If there is to be a possibility of a mass Christian revival (or, some other form of Christian revival) - I think it would be more likely to happen by the medium of lecturing, rather than from books, TV or the internet.
There is a gross underestimation of the power, the potency, of the lecture. It is regarded as all-but obsolete. Yet hard historical evidence shows that, in the right (or wrong) hands; the lecture - reliant upon the power of a person and his words, with an attentive audience, happening here and now - has power to create and sustain new movements.
And this has happened, and could happen, very quickly, and under the radar - since face to face lectures are outwith the tyranny and distortions of the mass media.
Such a movement is in principle as likely to be wicked as good; Antichrist-ian, as well as Christian.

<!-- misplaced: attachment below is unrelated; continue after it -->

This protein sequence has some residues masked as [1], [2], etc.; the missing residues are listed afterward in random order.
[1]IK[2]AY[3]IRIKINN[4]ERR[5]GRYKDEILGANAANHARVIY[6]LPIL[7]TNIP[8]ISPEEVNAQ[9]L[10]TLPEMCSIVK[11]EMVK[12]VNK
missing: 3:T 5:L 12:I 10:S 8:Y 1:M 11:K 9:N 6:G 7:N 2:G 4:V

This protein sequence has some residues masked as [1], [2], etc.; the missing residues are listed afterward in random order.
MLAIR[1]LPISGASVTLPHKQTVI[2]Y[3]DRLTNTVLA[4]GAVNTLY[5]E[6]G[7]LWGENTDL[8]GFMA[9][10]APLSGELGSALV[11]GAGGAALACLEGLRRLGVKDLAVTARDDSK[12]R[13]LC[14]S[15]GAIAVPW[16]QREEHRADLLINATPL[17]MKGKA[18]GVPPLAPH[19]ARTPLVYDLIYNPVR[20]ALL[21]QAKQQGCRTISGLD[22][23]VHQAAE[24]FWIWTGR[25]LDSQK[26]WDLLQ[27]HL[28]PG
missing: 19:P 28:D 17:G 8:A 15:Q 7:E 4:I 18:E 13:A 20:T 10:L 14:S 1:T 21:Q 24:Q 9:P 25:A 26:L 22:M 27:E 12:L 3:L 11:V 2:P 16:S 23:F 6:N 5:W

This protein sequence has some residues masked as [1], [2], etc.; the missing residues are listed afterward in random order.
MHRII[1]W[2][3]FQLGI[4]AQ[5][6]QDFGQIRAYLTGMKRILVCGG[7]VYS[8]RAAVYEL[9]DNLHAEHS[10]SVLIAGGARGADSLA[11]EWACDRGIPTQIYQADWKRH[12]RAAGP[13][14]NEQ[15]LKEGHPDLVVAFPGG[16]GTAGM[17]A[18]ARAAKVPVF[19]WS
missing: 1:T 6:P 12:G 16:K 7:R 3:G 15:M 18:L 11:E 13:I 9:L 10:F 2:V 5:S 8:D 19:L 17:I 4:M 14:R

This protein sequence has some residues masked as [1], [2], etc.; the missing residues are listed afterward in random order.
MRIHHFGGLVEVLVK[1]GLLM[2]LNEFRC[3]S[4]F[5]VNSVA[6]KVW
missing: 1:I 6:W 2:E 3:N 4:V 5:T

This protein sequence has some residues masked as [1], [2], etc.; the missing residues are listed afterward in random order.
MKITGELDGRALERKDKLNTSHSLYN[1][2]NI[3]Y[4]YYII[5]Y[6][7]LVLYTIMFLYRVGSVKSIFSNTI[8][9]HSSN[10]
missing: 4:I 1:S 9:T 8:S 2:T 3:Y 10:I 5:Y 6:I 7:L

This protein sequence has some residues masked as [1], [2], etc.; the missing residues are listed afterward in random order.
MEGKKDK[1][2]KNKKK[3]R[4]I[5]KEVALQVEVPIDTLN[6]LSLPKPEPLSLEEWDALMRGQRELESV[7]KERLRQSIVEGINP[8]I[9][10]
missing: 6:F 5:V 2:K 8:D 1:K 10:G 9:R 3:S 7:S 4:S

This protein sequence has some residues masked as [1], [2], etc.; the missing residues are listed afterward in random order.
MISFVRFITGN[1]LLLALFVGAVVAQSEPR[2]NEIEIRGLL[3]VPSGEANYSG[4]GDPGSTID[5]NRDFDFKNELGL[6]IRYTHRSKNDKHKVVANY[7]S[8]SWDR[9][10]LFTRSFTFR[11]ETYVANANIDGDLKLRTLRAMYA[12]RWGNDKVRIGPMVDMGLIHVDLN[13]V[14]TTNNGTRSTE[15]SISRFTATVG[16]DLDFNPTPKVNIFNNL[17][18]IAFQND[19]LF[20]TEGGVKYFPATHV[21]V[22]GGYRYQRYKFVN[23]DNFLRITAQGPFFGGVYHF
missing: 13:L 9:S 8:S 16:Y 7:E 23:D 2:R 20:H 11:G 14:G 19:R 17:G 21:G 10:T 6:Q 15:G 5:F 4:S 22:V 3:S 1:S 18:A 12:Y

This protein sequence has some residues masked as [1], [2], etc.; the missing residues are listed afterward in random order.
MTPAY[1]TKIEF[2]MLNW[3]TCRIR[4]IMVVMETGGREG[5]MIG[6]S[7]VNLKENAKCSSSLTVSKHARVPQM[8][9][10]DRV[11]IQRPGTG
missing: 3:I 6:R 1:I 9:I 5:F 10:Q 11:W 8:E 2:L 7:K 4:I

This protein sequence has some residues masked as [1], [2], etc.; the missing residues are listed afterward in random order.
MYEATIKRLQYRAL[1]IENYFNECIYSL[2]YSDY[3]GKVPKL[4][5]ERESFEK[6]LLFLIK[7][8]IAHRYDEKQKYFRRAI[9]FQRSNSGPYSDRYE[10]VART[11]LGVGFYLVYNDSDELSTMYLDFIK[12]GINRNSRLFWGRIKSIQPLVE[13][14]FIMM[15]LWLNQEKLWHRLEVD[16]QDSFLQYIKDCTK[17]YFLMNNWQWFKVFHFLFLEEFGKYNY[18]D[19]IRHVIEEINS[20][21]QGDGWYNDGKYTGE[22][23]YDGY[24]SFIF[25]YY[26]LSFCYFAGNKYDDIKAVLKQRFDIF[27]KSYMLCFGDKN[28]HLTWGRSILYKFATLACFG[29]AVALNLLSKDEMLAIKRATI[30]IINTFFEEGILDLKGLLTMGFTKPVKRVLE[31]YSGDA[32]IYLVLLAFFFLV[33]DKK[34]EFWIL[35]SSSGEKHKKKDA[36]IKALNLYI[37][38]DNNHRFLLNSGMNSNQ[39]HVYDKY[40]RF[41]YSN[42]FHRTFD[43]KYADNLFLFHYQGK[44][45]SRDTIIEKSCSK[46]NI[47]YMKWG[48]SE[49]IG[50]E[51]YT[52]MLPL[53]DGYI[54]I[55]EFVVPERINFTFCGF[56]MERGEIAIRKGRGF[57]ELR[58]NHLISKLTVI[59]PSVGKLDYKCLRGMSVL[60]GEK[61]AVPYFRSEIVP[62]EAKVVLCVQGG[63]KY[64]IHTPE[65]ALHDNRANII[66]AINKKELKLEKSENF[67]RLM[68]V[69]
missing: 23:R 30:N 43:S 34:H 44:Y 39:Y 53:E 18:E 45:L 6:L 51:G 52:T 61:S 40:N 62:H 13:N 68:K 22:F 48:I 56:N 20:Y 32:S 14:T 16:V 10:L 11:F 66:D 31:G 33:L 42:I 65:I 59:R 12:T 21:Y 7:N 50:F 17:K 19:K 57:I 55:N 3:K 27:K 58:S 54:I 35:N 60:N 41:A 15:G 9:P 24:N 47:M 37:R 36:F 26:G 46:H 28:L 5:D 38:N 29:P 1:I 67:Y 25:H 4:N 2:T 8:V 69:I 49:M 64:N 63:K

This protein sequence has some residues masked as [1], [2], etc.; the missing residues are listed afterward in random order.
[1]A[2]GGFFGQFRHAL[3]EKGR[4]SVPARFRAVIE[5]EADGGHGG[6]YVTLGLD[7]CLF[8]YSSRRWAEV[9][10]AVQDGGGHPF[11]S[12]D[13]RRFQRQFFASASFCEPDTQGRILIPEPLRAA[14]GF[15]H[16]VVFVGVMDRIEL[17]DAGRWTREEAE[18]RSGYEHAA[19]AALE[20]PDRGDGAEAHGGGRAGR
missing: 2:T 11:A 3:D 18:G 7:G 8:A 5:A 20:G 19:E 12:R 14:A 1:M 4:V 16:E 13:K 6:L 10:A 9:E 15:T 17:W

But now purposive evil holds the megaphone of the mass media, and has groomed the mass population into a very complete state of addiction - a population now scarcely able to tear themselves away from the drip-feed of stimulus, intolerant of solitude, unable to concentrate - so there is little reason for the dark forces to look elsewhere.
By 'lecture' I am not talking about demagogues haranguing vast crowds by use of electronic amplification, video screens, visual gimmicks etc - that stuff is mass entertainment, part of the mainstream mass media.
I am talking about face to face communications in a room where the participants are in direct visual and auditory contact, when all can look into the eyes of the other - dozens of people; not hundreds.
A travelling lecturer, and the triggering of new lecturers (lecture upon lecture, snowballing) may lead to extreme rates of growth; and as with all exponential processes - by the time the new movement is first noticed as significant, it will already be large, and have developed considerable momentum.
The mass media is the major locus, focus and enforcer of evil (that is, the destruction of Good) in the world today; but it could be by-passed - and suddenly swept aside, in the lives of many; by something very like a lecture.